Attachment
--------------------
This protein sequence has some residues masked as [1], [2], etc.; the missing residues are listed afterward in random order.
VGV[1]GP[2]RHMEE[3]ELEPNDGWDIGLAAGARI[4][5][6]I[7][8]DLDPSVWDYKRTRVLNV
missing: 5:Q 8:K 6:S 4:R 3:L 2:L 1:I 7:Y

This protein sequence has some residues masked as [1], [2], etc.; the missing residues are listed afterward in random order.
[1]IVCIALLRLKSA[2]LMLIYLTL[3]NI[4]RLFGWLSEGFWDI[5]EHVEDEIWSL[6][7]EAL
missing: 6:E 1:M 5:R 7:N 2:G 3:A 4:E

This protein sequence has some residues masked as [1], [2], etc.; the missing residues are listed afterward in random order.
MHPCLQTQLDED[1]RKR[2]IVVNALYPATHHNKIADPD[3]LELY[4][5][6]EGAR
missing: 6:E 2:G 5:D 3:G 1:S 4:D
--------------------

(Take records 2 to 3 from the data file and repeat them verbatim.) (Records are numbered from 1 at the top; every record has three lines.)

This protein sequence has some residues masked as [1], [2], etc.; the missing residues are listed afterward in random order.
[1]IVCIALLRLKSA[2]LMLIYLTL[3]NI[4]RLFGWLSEGFWDI[5]EHVEDEIWSL[6][7]EAL
missing: 6:E 1:M 5:R 7:N 2:G 3:A 4:E

This protein sequence has some residues masked as [1], [2], etc.; the missing residues are listed afterward in random order.
MHPCLQTQLDED[1]RKR[2]IVVNALYPATHHNKIADPD[3]LELY[4][5][6]EGAR
missing: 6:E 2:G 5:D 3:G 1:S 4:D